Also known as the “long tail.” It doesn’t take Paul Krugman to figure out this is a good sales vehicle, given the primary decision factor when buying a book is author name recognition. The long tail would also benefit what used to be called the mid-list if publishers could be bothered to deal with the mid-list again, but they’d rather go the same route that has so badly damaged the film industry and bet the bank on bestsellers they already know are at best fifty-fifty to recover their money.

 

Amazon is the biggest threat to the industry.

Q. Are you concerned that Amazon will favor Penguin Random House Simon & Schuster in terms of promotion and distribution and discoverability?

A. Yes.

 

— Donald Weisberg, CEO, Macmillan Publishers

 

Because they’ll pay more to juke the algorithms. Just as Macmillan could do, and almost certainly does at the expense of smaller publishers.

 

A “Netflix of Books” would put publishing houses out of business.

We all know about Netflix, we all know about Spotify and other media categories, and we also know what it has done to some industries… The music industry has lost, in the digital transformation, approximately 50 percent of its overall revenue pool.

 

— Markus Dohle, CEO, Penguin Publishing House

 

Yet movies still get made and music produced. Maybe the publishers might want to look into a business model that provides for this. It’s harsh – and likely a death knell for small, independent booksellers – but any entity with $2.2 billion to buy a competitor has the wherewithal to adapt to the times.

 

Authors are getting more independent.

I think really from the advent of online—really, once the internet became popular, you know, we heard the phrase disintermediation. And I don’t understand why that wouldn’t be a possible prospect for any best selling author, to just disintermediate, to go straight to the internet and sell directly if you have a following… Colleen Hoover has published with both Amazon and Simon & Schuster. And her Amazon book was on the independent book sellers’ best seller list. So what that says to me is that a Rubicon has been crossed.

 

— Jonathan Karp, CEO, Simon & Schuster

 

Gee, I wonder why. How many of us have gone to conferences and heard how even the top sellers are regularly badgered by their publishers to write more books quicker, do more promotions, and fudge what they write to suit the publisher’s perceived audience? Who needs that bullshit?

 

Another publishing house bites the dust.

After the Judge denied the merger, Penguin went through a massive round of layoffs and Simon & Schuster was sold to a private equity company instead.

 

Private equity tends to have one game plan: buy a company, load it with debt, wring out costs to improve its financials, sell at a profit. Dealing Simon & Schuster to private equity, The New Republic warned at the time with some slight hyperbole of its own, would mean “absolute devastation and wholesale job loss.”

 

— ken whyte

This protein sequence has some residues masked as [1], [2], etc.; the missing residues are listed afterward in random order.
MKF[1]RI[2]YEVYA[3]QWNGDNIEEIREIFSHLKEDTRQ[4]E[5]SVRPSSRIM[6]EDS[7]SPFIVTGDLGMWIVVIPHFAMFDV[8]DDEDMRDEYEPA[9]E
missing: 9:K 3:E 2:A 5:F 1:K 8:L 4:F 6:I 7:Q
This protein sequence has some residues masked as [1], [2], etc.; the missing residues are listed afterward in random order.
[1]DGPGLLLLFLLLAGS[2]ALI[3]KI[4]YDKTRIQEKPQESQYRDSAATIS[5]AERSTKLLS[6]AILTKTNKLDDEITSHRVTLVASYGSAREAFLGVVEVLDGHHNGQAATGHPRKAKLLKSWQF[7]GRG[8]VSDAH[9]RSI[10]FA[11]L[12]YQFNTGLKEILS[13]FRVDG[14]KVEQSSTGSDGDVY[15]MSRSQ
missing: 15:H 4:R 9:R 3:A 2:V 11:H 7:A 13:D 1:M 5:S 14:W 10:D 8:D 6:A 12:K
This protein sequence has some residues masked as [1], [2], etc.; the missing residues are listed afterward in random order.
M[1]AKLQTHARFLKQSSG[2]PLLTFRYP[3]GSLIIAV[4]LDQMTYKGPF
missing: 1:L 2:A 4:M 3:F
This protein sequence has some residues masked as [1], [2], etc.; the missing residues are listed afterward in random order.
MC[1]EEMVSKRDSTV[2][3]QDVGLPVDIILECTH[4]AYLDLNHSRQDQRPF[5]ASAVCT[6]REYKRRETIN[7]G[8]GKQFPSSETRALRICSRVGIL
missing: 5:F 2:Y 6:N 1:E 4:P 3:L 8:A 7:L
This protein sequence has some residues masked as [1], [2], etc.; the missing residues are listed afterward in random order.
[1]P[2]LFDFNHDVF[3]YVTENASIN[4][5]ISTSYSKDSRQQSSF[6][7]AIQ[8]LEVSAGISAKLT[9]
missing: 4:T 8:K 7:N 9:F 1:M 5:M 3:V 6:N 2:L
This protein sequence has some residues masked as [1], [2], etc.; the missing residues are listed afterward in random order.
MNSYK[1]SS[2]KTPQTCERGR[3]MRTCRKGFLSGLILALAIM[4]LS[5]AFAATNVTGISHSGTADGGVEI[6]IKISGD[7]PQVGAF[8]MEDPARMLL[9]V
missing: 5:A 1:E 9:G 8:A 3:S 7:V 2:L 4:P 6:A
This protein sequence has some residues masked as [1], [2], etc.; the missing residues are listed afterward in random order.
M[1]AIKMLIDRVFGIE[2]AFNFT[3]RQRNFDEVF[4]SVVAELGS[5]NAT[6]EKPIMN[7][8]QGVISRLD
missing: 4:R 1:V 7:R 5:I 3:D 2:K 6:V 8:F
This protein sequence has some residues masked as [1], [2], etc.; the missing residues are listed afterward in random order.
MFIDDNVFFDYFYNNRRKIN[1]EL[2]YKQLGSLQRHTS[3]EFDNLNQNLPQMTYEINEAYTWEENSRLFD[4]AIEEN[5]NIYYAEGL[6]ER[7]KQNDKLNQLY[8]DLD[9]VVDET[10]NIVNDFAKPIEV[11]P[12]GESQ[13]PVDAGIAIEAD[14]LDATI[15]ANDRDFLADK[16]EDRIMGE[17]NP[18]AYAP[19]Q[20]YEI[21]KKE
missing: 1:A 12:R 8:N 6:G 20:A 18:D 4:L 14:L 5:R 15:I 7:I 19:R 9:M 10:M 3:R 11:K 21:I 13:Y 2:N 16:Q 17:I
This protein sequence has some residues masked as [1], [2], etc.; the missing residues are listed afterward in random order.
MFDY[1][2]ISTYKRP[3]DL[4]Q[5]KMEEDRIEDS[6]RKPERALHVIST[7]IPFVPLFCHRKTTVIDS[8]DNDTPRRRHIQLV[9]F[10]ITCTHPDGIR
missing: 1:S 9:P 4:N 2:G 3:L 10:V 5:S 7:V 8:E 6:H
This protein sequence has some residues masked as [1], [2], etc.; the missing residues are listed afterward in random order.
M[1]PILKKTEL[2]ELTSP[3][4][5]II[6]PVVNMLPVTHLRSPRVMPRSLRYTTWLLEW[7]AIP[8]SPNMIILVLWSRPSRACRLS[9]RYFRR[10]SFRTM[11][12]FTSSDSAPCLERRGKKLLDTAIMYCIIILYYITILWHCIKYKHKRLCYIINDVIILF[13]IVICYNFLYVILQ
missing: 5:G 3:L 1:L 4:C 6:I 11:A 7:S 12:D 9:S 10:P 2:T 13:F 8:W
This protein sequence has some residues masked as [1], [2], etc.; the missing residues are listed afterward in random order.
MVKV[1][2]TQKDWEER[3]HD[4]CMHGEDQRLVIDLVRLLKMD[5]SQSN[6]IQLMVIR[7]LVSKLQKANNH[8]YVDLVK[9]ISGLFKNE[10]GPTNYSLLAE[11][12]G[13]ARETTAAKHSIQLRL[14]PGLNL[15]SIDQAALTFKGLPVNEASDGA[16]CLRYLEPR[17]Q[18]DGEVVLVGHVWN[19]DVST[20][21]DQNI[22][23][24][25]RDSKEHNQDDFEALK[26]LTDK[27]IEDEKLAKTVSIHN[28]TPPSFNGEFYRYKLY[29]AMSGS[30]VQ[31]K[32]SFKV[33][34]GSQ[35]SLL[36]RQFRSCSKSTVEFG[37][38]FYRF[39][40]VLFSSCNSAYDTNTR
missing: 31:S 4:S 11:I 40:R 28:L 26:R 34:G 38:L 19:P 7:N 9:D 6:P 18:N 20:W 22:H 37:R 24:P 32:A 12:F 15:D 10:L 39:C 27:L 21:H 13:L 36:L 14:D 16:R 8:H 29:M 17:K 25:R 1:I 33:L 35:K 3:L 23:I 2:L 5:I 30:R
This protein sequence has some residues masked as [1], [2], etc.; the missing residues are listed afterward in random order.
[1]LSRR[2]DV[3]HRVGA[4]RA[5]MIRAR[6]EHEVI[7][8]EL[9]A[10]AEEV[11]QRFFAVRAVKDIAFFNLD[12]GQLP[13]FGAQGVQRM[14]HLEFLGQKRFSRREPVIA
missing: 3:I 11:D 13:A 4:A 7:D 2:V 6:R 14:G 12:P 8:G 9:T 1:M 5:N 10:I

Private equity firms are evil incarnate, cannibalizing companies and destroying jobs for the short-term profit of a few investors with no regard for an industry, or the economy. This is not unique to publishing. If these vultures didn’t see a way forward to make money from publishing, they wouldn’t buy the companies. There’s a cognitive dissonance here someone should be able to exploit at some level.

 

#  #  #

It’s a shitty situation, but it doesn’t have to be the nuclear winter of publishing. Baseball analyst Bill James once wrote that if Major League Baseball as we know it were to fold overnight, professional baseball would be resurrected inside of a year. Different teams in different cities, but there are too many people willing to pay to watch young men play baseball for the enterprise to disappear.

 

There are also too many readers willing to pay money to read for books to go away. The business model may change – it almost has to – but books will always be around in some form because there will always be people willing to pay to read them. To those who say the reading public is aging out, I say there are more old people on the way, and old people read more as other, more physical activities are denied them.

 

We’re living through an historical sea change, and history is never as clean, or inevitable, as books make it sound fifty or a hundred years later. It’s messy, it’s uncomfortable, and it’s a little like wrestling with a pig: you both get dirty, and the pig likes it.

 

But that doesn’t mean you can’t come out ahead if you stick with it.

 

 

 

Thursday, July 4, 2024

An Interview with Charlie Stella, Author of Joey Piss Pot

 Charlie Stella is a force of nature. No one – no one – has done more to advance my career, or been more supportive to me, both as a writer and as a friend. I was delighted to hear Charlie was back in the crime fiction pool and couldn’t wait to get ahold of his newest, Joey Piss Pot (available today, July 5!) so I could grill him about it.

 

One Bite at a Time: Not that I haven’t enjoyed your recent books, but I was delighted to see you get back into mob fiction, as no one writes it quite the way you do. You’ve carved out a niche for showing the underside of mob activity, but in Joey Piss Pot you describe a lifestyle on its last legs. Tony Soprano once said he had the feeling he was coming in at the end of something. The characters in Joey Piss Pot are way past that, hanging on by their fingernails, but lack Tony’s gift for introspection, so they don’t always realize how close to the cliff they are. That’s a long set-up to ask what it was about this idea that took root in your imagination?